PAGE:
home | about us | contact | site map | credits | disclaimer | bookmark

Phil Ivey refused winnings by court


Saturday, March 26, 2016

Phil Ivey refused winnings by court


October 15, 2014

Phil Ivey has lost his attempt to claim over seven million pounds in winnings from Crockford's Casino which the casino refused to pay on the basis that, in their opinion, he cheated.


Top poker player Phil Ivey loses £7.7m court battle

Through his spokesman, Mr Ivey said he was "obviously disappointed" with the decision, but added that it was not in his "nature to cheat".

"I am pleased that the judge acknowledged in court that I was a truthful witness. I believe that what we did was a legitimate strategy and we did nothing more than exploit Crockfords' failures to take proper steps to protect themselves against a player of my ability.

"Clearly today the judge did not agree," he said.

A spokesman for the casino said: "Crockfords is pleased with the judgment of the High Court today supporting its defence of a claim by Mr Ivey.


In another article, the judge's ruling is given in greater detail. In his own words:


Top poker player Phil Ivey loses court battle over £7.7m winnings

If Mr Ivey cheated, he is not entitled to recover his winnings. If he did not, he is.

What Mr Ivey and Ms Sun did was to persuade the croupier to turn some of the cards in the dealing shoe to permit them to know that they were or were very likely to be sevens, eights or nines, and in circumstances where she did not realise she had done so – and, if she had, would have immediately stopped play.

The fact that Mr Ivey was genuinely convinced that he did not cheat and that the practice commanded considerable support from others was not determinative of the question of whether it amounted to cheating.

Mr Ivey had gained himself an advantage and did so by using a croupier as his innocent agent or tool. It was not simply taking advantage of error on her part or an anomaly practised by the casino, for which he was not responsible. He was doing it in circumstances where he knew that she and her superiors did not know the consequences of what she had done at his instigation.

This is, in my view, cheating for the purpose of civil law.


In my own view, this does not represent cheating, in civil law or otherwise. My copy of the Concise Oxford English Dictionary defines cheating thus:


To act dishonestly or unfairly in order to gain an advantage.


This is simple and logical, and I cannot see there being any additional shades of meaning in the judge's legal textbook that would contradict or meaningfully add to this definition. The decision hinges on the fourth paragraph above:


Mr Ivey had gained himself an advantage and did so by using a croupier as his innocent agent or tool.

It was not simply taking advantage of error on her part or an anomaly practised by the casino, for which he was not responsible.

He was doing it in circumstances where he knew that she and her superiors did not know the consequences of what she had done at his instigation.


Something akin to this stance was my initial reaction to the case, so I have to have some sympathy with the ruling. However, I have changed my initial stance, and judge's opinion here, largely similar, is incorrect in my view.

The crux is not that the casino "did not know the consequences of what she (the croupier) had done", which is self-evident. The crux of the judge's finding is that Ivey went beyond simple observation when he induced behaviour from the casino that would not have occurred in the normal play of the game, vis-a-vis the turning of the cards.

So how closely is "behaviour inducing" correlated to "cheating"?

In truth, not particularly.

In a previous article I compared Phil Ivey's observational skill to that of card counters who also take advantage of the information available to all players to gain an edge for their own game. Card counters, who do nothing illegal and who can be refused a game but cannot be refused winnings accrued before the casino realises that they may be undesirable customers, also use inducement techniques on occasions. They will sometimes ask a dealer to cut out of play fewer cards than would normally be the case, which increases the counters' advantage - just one deck cut out of a six-deck shoe is a lot better for the counter than one and a half. This will not normally happen unless the player is reasonably well known to the dealer and they have a cordial relationship, although a judicious tip might help in other circumstances. The player in this way induces behaviour on the part of the casino that is to the casino's detriment and where that detriment is not known to the casino, as they would not willingly comply with requests that would be against their interests. And this is not illegal. The player makes a request which the casino can either comply with or refuse. If they comply, the player cannot then be held accountable for what amounts to an ill-informed decision on their part.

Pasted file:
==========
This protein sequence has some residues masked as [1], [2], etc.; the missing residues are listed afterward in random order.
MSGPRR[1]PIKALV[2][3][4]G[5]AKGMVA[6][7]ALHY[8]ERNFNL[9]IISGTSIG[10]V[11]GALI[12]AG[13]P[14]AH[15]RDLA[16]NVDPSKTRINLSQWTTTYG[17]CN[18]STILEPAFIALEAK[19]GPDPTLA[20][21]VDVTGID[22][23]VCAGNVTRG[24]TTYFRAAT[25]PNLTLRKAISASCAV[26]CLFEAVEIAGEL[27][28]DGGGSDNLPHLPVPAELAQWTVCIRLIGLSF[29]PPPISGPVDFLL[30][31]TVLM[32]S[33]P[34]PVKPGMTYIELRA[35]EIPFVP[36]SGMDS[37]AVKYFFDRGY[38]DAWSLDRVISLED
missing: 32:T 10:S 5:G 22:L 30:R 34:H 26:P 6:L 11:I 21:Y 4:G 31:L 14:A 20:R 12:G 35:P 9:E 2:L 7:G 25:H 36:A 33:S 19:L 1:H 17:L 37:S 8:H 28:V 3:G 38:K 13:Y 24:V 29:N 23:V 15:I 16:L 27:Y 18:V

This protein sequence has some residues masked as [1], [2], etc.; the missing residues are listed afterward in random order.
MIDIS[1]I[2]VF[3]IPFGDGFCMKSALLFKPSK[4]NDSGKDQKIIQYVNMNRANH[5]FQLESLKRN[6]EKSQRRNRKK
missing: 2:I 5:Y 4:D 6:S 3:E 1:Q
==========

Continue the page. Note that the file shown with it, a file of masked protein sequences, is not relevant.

The difference in the Ivey case is simply one of scale. A blackjack counter is gaining a relatively small advantage with a smaller cut. Ivey gained an larger advantage in percentage terms, but in terms of the actual money involved the advantage was enormous as he was betting around £150,000 pounds a hand. But the principle is no different. Ivey made requests that the casino could comply with or refuse, and the compliance or refusal is the casino's responsibility. And in truth, baccarat is a very simple game and is played absolutely automatically - all the dealer has to do is count the value of the cards in the two hands to determine the winner. It's hardly asking a lot for them to deal a bullet-proof baccarat game.

This was a poor judgement and an incorrect one. Ivey did not cheat. He's clearly a trier, an operator and a bit of a rascal. But he did not cheat, and the casino had no right to withhold his winnings.



0 Previous Comments


Post a Comment


May 2005 | June 2005 | July 2005 | September 2005 | October 2005 | November 2005 | December 2005 | January 2006 | February 2006 | March 2006 | April 2006 | May 2006 | August 2006 | October 2006 | January 2007 | February 2007 | March 2007 | May 2007 | June 2007 | July 2007 | January 2008 | February 2008 | March 2008 | April 2008 | June 2008 | July 2008 | September 2008 | October 2008 | December 2008 | January 2009 | February 2009 | March 2009 | May 2009 | June 2009 | July 2009 | August 2009 | September 2009 | October 2009 | November 2009 | December 2009 | January 2010 | February 2010 | March 2010 | April 2010 | May 2010 | June 2010 | July 2010 | August 2010 | October 2010 | November 2010 | December 2010 | January 2011 | February 2011 | March 2011 | April 2011 | May 2011 | June 2011 | July 2011 | August 2011 | September 2011 | December 2011 | February 2012 | May 2012 | July 2012 | August 2012 | March 2016 | April 2016 | June 2016 | November 2016 | December 2016 | March 2017 | May 2017 | June 2017 | August 2017 | Atom feed